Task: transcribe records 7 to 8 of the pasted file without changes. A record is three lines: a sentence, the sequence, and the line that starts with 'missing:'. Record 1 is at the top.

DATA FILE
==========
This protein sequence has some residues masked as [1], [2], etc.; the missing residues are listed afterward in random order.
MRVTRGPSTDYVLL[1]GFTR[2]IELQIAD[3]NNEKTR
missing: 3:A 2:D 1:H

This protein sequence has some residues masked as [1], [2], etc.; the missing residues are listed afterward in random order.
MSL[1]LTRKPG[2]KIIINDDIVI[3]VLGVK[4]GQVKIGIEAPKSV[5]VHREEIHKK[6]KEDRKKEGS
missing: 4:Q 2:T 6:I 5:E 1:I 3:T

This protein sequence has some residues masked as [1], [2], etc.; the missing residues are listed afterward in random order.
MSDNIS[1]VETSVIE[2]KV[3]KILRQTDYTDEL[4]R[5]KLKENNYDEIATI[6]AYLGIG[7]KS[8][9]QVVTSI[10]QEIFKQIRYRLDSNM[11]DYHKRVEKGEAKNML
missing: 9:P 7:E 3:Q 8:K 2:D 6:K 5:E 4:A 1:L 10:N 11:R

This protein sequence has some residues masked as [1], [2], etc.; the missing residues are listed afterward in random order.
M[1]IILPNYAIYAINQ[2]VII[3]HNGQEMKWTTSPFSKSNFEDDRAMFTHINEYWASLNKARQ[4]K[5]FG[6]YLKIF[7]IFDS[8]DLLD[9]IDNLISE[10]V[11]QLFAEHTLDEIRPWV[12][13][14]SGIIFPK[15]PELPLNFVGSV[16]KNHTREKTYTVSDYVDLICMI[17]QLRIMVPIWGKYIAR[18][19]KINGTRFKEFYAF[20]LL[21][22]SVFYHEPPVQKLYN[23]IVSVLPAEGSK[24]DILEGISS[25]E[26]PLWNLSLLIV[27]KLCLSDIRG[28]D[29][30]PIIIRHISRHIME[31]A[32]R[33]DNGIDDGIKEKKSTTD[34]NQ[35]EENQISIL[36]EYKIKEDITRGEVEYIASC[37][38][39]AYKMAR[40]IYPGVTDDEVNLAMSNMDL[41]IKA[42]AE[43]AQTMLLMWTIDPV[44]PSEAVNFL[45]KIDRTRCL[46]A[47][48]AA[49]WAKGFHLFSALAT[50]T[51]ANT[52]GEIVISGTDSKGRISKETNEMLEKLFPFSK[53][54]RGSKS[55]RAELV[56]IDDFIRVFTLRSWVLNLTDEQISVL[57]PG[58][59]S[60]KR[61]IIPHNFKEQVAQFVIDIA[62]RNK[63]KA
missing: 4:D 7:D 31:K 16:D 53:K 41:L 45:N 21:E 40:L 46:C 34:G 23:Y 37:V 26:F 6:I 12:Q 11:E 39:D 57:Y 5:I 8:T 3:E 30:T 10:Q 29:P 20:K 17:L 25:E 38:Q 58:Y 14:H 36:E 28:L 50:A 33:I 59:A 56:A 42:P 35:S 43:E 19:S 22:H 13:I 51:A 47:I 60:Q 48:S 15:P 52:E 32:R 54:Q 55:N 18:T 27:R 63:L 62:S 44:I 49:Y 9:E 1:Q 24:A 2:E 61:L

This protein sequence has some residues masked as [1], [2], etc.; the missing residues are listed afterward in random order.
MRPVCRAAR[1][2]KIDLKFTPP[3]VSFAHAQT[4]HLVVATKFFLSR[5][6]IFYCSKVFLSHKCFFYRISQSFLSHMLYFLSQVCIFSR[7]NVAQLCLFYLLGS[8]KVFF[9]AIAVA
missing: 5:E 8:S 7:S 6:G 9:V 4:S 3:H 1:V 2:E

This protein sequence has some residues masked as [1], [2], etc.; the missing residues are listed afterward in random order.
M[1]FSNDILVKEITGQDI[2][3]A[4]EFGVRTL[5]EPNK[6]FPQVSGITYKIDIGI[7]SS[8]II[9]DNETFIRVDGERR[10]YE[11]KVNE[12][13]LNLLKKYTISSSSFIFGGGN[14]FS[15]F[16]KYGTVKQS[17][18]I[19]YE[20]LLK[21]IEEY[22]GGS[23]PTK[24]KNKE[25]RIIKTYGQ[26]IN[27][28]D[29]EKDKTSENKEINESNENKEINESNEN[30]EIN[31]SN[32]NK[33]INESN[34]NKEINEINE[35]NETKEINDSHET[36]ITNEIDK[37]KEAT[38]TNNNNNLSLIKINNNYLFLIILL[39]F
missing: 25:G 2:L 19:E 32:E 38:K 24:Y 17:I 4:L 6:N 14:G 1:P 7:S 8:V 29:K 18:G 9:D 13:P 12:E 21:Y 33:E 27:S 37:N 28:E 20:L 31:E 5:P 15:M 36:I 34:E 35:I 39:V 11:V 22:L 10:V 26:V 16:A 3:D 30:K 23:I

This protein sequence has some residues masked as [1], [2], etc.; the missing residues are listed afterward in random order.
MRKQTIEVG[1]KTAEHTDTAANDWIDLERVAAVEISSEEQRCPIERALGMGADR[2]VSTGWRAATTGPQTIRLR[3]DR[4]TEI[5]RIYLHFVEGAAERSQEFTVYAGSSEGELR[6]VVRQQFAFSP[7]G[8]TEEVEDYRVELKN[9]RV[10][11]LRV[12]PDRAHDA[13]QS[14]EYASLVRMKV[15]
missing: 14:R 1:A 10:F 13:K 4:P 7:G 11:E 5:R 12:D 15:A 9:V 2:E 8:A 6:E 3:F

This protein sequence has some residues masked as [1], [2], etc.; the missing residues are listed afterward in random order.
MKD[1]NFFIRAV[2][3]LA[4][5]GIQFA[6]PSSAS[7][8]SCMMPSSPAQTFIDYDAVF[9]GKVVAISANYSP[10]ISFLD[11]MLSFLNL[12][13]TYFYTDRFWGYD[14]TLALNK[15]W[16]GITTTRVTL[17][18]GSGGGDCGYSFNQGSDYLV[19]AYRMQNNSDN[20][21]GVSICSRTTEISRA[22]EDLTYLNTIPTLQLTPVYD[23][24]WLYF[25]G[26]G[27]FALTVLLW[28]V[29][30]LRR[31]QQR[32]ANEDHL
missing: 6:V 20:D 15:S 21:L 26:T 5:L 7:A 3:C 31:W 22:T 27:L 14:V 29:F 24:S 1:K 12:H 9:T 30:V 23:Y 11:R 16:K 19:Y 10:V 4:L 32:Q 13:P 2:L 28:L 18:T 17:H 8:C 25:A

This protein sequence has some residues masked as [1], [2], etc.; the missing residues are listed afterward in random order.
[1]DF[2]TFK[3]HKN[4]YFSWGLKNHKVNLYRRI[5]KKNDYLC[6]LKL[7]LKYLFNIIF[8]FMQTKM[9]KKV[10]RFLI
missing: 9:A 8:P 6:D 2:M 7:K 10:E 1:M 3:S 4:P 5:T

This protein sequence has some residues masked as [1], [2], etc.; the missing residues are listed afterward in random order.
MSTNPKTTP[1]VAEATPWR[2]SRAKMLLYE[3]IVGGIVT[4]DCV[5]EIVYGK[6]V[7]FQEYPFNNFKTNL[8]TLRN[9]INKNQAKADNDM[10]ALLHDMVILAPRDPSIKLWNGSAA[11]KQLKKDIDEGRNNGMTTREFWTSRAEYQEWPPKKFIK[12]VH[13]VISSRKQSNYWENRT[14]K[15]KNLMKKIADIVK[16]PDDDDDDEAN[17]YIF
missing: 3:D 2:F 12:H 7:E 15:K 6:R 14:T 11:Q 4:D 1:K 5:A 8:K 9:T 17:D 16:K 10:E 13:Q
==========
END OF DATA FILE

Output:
This protein sequence has some residues masked as [1], [2], etc.; the missing residues are listed afterward in random order.
MRKQTIEVG[1]KTAEHTDTAANDWIDLERVAAVEISSEEQRCPIERALGMGADR[2]VSTGWRAATTGPQTIRLR[3]DR[4]TEI[5]RIYLHFVEGAAERSQEFTVYAGSSEGELR[6]VVRQQFAFSP[7]G[8]TEEVEDYRVELKN[9]RV[10][11]LRV[12]PDRAHDA[13]QS[14]EYASLVRMKV[15]
missing: 14:R 1:A 10:F 13:K 4:P 7:G 11:E 5:R 12:D 15:A 9:V 2:E 8:A 6:E 3:F

This protein sequence has some residues masked as [1], [2], etc.; the missing residues are listed afterward in random order.
MKD[1]NFFIRAV[2][3]LA[4][5]GIQFA[6]PSSAS[7][8]SCMMPSSPAQTFIDYDAVF[9]GKVVAISANYSP[10]ISFLD[11]MLSFLNL[12][13]TYFYTDRFWGYD[14]TLALNK[15]W[16]GITTTRVTL[17][18]GSGGGDCGYSFNQGSDYLV[19]AYRMQNNSDN[20][21]GVSICSRTTEISRA[22]EDLTYLNTIPTLQLTPVYD[23][24]WLYF[25]G[26]G[27]FALTVLLW[28]V[29][30]LRR[31]QQR[32]ANEDHL
missing: 6:V 20:D 15:S 21:L 26:T 5:L 7:A 3:C 31:W 22:T 27:L 14:V 29:F 24:S 1:K 12:H 9:T 30:V 23:Y 11:R 16:K 19:Y 10:V 4:L 32:Q 13:P 2:L 28:L 18:T 17:H 8:C 25:A